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Master key loss costs College more than $500,000

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January 26, 2016

7:48 AM

A lock re-core project is underway which affects all residence halls on the College of William and Mary campus, with the exception of One Tribe Place. This project follows the announcement in the fall semester from William and Mary Police Chief Deborah Cheesebro about a lost set of master keys that was never recovered. The College Facilities Management Department is coordinating the effort to ensure the safety of residents of halls affected by this key loss.

Department of Facilities Management Director of Operations and Maintenance Gregg Shipp said that the replacement of the approximately 3000 cores in residence halls, which include individual student rooms as well as exterior residence hall doors, will cost the College an estimated $399,444. To prevent a similar loss happening in the future, 20 electronically-controlled master key storage boxes are to be installed. According to Shipp, these boxes are meant to improve the management of residence hall master keys. These boxes will cost the College $162,346, which brings the total cost for the re-core project up to $561,790.

“This project only effects [sic] residence halls,” Shipp said in an email. “There are plans in progress to change some of the cores on [Education and General] facilities, but they are not yet finalized.”

In an email sent out Dec. 4, Residence Life assured hall residents that ensuring safety is a priority. “The contracted locksmiths who will be completing the re-coring are all bonded and insured and will be escorted by security personnel,” ResLife said in the email.

“The plan is to work Monday through Friday from 9 a.m. until 5:30 p.m. systematically through one hall at a time,” Shipp said in an email.

Additionally, all old keys and cores will be turned over to the College. Residents are expected to return their old keys in exchange for their new ones. As old keys and cores are returned, they are to be sold as surplus for use by another organization or recycled as scrap metal. They will not be disposed of in a landfill, minimizing the potential waste pollution caused by this project.

As each building is re-cored, students within that building will be notified via email. New keys will be issued to ResLife staff and to the College locksmith.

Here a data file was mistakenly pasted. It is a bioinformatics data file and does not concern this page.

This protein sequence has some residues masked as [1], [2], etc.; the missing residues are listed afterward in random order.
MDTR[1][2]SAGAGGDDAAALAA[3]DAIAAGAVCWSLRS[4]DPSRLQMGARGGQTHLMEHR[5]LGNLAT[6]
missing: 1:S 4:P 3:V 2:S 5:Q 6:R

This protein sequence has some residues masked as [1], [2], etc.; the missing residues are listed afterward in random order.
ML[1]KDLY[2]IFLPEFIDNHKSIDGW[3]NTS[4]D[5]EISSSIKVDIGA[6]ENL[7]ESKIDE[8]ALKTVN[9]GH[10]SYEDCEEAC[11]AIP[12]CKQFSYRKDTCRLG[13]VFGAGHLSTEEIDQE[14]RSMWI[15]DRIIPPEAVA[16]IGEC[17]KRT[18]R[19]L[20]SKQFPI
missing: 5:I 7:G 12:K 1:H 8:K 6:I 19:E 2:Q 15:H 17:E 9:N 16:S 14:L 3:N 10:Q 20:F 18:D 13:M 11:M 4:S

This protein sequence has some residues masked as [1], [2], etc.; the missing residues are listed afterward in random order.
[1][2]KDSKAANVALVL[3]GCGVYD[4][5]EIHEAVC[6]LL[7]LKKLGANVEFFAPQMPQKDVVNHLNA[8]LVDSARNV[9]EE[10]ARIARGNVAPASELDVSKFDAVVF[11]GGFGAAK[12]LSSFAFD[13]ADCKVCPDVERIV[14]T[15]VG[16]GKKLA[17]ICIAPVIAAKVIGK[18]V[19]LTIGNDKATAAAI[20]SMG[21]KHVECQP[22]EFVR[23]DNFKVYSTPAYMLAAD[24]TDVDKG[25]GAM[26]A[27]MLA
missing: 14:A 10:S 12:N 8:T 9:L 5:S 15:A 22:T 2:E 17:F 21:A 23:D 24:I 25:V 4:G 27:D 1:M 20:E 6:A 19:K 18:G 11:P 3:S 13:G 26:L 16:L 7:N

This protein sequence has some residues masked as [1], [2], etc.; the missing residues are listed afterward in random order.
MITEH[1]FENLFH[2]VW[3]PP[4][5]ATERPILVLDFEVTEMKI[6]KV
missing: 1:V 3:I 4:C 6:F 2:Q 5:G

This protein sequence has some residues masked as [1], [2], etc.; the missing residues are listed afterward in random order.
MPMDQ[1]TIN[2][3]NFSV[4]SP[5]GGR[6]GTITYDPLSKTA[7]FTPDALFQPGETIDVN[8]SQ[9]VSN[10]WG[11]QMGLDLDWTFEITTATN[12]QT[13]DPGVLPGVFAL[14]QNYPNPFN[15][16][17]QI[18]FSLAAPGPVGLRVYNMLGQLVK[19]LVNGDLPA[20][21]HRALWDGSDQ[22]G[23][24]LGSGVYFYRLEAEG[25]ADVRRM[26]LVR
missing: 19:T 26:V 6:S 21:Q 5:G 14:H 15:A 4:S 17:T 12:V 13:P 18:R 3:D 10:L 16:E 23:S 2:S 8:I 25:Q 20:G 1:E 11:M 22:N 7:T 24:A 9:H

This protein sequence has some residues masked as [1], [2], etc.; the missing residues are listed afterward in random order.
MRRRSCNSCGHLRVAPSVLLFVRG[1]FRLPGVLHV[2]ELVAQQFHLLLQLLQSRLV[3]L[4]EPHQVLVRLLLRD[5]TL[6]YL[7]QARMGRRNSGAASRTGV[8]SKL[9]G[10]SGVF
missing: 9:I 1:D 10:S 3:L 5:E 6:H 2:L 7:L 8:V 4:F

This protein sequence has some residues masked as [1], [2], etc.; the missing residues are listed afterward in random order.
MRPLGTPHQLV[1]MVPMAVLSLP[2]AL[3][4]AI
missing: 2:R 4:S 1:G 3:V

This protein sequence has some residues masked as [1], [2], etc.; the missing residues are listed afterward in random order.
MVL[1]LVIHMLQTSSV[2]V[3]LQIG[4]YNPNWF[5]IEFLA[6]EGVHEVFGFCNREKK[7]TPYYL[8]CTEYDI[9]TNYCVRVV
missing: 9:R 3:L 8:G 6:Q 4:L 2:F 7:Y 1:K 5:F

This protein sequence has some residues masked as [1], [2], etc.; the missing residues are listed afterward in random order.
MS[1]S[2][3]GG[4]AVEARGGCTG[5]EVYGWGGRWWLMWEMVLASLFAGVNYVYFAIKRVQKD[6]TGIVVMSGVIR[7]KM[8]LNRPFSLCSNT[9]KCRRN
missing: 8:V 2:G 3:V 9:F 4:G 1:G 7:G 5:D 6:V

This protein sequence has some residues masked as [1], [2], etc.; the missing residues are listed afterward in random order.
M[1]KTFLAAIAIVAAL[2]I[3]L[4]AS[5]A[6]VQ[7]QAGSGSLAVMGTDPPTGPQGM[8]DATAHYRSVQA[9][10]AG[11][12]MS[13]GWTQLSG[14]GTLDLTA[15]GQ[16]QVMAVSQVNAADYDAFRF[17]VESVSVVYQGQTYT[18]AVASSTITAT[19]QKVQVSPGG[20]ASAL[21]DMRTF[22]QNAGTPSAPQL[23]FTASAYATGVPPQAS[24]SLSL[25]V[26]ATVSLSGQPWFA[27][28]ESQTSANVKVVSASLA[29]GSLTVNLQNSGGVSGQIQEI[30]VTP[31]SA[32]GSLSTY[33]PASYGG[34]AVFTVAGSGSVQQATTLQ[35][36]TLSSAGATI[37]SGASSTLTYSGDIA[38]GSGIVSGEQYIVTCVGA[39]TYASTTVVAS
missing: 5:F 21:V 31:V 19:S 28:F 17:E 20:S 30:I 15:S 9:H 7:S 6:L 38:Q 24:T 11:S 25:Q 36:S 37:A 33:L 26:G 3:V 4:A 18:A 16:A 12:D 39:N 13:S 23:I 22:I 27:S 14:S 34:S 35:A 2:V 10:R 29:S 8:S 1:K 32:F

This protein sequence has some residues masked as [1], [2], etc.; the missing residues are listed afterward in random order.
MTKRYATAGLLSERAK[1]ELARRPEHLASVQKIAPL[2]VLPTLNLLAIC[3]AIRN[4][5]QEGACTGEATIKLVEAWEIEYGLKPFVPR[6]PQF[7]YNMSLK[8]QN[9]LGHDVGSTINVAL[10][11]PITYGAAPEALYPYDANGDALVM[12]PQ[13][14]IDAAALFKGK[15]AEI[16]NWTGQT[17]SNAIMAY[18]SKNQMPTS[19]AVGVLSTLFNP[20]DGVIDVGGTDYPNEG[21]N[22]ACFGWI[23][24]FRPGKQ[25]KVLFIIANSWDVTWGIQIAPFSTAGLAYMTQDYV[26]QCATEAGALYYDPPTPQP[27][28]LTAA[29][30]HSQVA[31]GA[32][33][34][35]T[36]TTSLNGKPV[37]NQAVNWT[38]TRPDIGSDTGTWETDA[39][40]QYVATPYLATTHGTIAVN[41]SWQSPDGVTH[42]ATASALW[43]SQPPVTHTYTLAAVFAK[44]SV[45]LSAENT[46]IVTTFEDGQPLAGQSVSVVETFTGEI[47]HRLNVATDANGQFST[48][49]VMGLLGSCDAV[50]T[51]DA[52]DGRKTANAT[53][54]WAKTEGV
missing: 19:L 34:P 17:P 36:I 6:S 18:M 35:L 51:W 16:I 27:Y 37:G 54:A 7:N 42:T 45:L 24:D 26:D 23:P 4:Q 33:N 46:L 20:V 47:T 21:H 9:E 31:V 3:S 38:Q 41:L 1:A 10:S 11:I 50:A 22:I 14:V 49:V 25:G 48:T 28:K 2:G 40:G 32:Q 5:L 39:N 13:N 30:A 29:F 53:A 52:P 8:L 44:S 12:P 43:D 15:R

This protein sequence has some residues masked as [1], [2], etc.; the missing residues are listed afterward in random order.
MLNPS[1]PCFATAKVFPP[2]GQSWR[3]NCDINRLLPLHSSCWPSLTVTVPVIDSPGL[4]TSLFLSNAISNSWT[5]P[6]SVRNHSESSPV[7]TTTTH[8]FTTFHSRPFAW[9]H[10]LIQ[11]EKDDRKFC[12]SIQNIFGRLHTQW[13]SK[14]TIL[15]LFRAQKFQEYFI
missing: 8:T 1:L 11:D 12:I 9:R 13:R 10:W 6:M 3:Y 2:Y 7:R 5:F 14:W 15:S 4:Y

“A note is left for any room unoccupied with instructions to the student on where to retrieve their new keys,” Shipp said in an email.

The Dec. 4 email from ResLife said that the staff hoped to complete this project over the semester break to minimize disruption to residents. However, a follow up email sent Jan. 12 said that they were unable to accomplish this.

“Due to delays from the manufacturer Facilities Management was unable to complete the core changes over the winter break as anticipated,” the email said.

“We are planning to complete the Sororities on Monday and then progress through at a fairly rapid clip,” Durden said in an email.

The project is projected to extend into the spring semester and, as of yet, there is no definite date for expected completion, as the schedule is highly dependent on the external contractor.

“The plan is to work Monday through Friday from 9 a.m. until 5:30 p.m. systematically through one hall at a time,” Shipp said in an email.

Facilities Management hopes to minimize as much as possible the inconvenience to students. The snowstorm delayed maintenance this past Friday, but the project is expected to continue on schedule this week.

Residence Life Director of Housing Operations Chris Durden stated that lock changes have been completed in Ludwell Apartments, Reves Hall, Hunt Hall, Taliaferro Hall and Brown Hall, as well as the Kappa Kappa Gamma, Alpha Chi Omega and Chi Omega sorority houses.

“We are planning to complete the Sororities on Monday and then progress through at a fairly rapid clip,” Durden said in an email.

According to Durden, the last time a similar situation occurred on campus was in the 1989-90 academic year when he was working as an Area Director. At that time, they switched out the key system.

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